With respect to the beard in man, if we turn to our best guide, the Quadrumana, we find beards equally developed in both sexes of many species, but in some, either confined to the males, or more developed in them than in the females. From this fact and from the curious arrangement, as well as the bright colours of the hair about the heads of many monkeys, it is highly probable, as before explained, that the males first acquired their beards through sexual selection as an ornament, transmitting them in most cases, equally or nearly so, to their offspring of both sexes. We know from Eschricht (25. ‘Ueber die Richtung der Haare am Menschlichen Korper,’ in Muller’s ‘Archiv. fur Anat. und Phys.’ 1837, s. 40.) that with mankind the female as well as the male foetus is furnished with much hair on the face, especially round the mouth; and this indicates that we are descended from progenitors of whom both sexes were bearded. It appears therefore at first sight probable that man has retained his beard from a very early period, whilst woman lost her beard at the same time that her body became almost completely divested of hair. Even the colour of our beards seems to have been inherited from an ape-like progenitor; for when there is any difference in tint between the hair of the head and the beard, the latter is lighter coloured in all monkeys and in man. In those Quadrumana in which the male has a larger beard than that of the female, it is fully developed only at maturity, just as with mankind; and it is possible that only the later stages of development have been retained by man. In opposition to this view of the retention of the beard from an early period is the fact of its great variability in different races, and even within the same race; for this indicates reversion,–long lost characters being very apt to vary on re-appearance.

Nor must we overlook the part which sexual selection may have played in later times; for we know that with savages the men of the beardless races take infinite pains in eradicating every hair from their faces as something odious, whilst the men of the bearded races feel the greatest pride in their beards. The women, no doubt, participate in these feelings, and if so sexual selection can hardly have failed to have effected something in the course of later times. It is also possible that the long-continued habit of eradicating the hair may have produced an inherited effect. Dr. Brown-Sequard has shewn that if certain animals are operated on in a particular manner, their offspring are affected. Further evidence could be given of the inheritance of the effects of mutilations; but a fact lately ascertained by Mr. Salvin (26. On the tail-feathers of Motmots, ‘Proceedings of the Zoological Society,’ 1873, p. 429.) has a more direct bearing on the present question; for he has shewn that the motmots, which are known habitually to bite off the barbs of the two central tail-feathers, have the barbs of these feathers naturally somewhat reduced. (27. Mr. Sproat has suggested (‘Scenes and Studies of Savage Life,’ 1868, p. 25) this same view. Some distinguished ethnologists, amongst others M. Gosse of Geneva, believe that artificial modifications of the skull tend to be inherited.) Nevertheless, with mankind the habit of eradicating the beard and the hairs on the body would probably not have arisen until these had already become by some means reduced.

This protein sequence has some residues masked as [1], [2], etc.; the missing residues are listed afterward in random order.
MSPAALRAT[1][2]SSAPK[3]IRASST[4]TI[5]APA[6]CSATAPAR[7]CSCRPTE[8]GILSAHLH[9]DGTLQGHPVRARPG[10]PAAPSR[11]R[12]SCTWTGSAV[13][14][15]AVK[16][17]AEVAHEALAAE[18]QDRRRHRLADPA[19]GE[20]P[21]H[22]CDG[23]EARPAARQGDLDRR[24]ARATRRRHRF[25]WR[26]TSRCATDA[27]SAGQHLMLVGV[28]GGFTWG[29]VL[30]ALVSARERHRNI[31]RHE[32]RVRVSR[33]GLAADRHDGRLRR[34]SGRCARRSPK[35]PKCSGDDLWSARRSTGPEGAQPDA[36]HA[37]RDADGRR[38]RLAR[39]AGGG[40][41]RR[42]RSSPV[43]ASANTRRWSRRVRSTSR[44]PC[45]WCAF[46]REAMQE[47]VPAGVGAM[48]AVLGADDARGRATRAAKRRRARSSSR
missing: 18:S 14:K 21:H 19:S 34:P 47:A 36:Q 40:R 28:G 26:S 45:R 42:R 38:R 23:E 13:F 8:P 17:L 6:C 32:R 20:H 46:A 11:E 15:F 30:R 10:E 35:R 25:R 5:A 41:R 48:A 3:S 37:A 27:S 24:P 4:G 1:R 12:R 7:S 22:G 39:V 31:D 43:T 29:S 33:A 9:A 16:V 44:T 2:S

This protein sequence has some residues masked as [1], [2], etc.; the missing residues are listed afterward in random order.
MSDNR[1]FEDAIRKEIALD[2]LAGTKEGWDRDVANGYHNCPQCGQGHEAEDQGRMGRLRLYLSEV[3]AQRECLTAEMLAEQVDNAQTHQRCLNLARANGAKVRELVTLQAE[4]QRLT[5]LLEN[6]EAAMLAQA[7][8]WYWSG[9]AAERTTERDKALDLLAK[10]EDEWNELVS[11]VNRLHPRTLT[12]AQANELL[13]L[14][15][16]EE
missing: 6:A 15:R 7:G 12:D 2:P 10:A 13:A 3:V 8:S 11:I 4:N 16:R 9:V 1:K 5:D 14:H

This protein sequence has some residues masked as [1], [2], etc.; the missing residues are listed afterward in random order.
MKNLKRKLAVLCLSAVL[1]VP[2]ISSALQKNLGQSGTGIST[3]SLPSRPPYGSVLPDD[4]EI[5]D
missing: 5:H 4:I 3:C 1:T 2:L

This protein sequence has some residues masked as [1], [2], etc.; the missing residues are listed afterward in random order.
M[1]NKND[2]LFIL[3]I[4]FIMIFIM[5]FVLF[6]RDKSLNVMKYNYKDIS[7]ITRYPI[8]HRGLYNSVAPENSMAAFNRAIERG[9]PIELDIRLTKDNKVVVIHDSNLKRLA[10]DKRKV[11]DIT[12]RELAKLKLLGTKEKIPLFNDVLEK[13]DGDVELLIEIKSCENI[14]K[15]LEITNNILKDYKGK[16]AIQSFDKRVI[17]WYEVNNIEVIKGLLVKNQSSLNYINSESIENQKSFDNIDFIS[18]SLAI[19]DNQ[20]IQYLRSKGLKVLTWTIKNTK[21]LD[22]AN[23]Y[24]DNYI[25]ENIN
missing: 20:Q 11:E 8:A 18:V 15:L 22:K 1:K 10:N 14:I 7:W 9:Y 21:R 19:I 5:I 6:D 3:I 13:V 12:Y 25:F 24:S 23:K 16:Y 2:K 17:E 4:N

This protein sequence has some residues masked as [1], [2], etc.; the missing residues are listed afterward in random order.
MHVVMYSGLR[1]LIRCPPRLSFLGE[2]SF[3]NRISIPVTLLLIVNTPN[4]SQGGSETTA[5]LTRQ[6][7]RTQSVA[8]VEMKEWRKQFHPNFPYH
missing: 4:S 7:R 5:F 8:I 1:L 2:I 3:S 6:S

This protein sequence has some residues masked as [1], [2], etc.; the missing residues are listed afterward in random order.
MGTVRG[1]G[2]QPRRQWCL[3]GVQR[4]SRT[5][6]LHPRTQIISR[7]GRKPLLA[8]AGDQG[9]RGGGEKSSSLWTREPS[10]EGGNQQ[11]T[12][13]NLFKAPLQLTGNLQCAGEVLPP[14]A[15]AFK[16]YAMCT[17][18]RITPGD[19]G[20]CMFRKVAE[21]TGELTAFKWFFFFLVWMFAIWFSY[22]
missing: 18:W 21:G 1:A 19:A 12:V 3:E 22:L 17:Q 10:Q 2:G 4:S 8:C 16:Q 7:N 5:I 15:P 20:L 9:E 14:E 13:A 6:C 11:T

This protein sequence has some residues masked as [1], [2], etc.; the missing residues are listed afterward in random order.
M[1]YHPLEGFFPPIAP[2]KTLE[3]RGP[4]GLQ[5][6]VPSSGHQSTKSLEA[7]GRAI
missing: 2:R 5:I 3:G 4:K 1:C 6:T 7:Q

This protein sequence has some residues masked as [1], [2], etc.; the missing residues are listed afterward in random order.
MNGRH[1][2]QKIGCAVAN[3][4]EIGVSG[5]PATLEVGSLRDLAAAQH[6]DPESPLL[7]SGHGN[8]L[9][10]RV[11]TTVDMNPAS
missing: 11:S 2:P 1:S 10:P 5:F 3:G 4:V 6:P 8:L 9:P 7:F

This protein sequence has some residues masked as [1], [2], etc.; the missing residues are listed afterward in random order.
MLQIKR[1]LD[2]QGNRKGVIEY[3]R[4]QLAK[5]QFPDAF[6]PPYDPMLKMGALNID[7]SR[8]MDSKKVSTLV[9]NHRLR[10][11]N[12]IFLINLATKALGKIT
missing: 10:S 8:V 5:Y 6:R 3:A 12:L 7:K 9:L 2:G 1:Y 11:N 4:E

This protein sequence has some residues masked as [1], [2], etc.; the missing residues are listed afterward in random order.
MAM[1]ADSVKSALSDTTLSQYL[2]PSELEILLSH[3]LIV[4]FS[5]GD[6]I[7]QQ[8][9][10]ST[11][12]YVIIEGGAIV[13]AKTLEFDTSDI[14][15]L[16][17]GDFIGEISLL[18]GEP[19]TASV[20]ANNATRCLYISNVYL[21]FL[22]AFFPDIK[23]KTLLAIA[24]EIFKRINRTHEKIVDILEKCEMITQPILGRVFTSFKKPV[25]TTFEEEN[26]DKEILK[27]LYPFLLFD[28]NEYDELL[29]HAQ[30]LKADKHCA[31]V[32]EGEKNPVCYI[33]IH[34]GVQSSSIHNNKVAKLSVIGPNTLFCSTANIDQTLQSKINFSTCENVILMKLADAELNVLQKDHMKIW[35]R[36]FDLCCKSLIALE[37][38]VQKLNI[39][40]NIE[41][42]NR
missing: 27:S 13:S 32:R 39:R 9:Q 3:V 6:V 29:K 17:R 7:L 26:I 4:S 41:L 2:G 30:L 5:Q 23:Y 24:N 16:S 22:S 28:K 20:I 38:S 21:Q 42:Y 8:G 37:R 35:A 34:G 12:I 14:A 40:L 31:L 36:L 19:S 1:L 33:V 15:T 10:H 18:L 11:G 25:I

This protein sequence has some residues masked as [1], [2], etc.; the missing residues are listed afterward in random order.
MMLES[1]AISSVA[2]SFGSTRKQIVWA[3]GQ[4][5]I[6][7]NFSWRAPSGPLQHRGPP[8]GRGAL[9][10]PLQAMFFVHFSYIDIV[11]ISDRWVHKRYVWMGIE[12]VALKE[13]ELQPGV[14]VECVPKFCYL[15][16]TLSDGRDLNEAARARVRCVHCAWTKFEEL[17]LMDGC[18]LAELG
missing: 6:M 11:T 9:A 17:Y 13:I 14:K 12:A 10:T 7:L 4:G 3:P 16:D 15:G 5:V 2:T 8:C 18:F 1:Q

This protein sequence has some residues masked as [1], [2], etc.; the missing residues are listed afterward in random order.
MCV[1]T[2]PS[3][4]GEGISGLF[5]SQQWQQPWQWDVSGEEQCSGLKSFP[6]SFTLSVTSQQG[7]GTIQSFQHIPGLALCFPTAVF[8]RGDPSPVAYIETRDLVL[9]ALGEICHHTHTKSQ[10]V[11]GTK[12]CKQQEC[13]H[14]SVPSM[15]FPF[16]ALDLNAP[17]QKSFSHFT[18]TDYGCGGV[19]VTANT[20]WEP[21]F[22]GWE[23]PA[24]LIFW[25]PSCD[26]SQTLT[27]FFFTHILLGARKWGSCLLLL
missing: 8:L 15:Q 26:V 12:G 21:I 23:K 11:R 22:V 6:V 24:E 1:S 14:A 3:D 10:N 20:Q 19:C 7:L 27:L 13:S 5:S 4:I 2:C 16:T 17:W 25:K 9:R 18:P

It is difficult to form any judgment as to how the hair on the head became developed to its present great length in many races. Eschricht (28. ‘Ueber die Richtung,’ ibid. s. 40.) states that in the human foetus the hair on the face during the fifth month is longer than that on the head; and this indicates that our semi-human progenitors were not furnished with long tresses, which must therefore have been a late acquisition. This is likewise indicated by the extraordinary difference in the length of the hair in the different races; in the negro the hair forms a mere curly mat; with us it is of great length, and with the American natives it not rarely reaches to the ground. Some species of Semnopithecus have their heads covered with moderately long hair, and this probably serves as an ornament and was acquired through sexual selection. The same view may perhaps be extended to mankind, for we know that long tresses are now and were formerly much admired, as may be observed in the works of almost every poet; St. Paul says, “if a woman have long hair, it is a glory to her;” and we have seen that in North America a chief was elected solely from the length of his hair.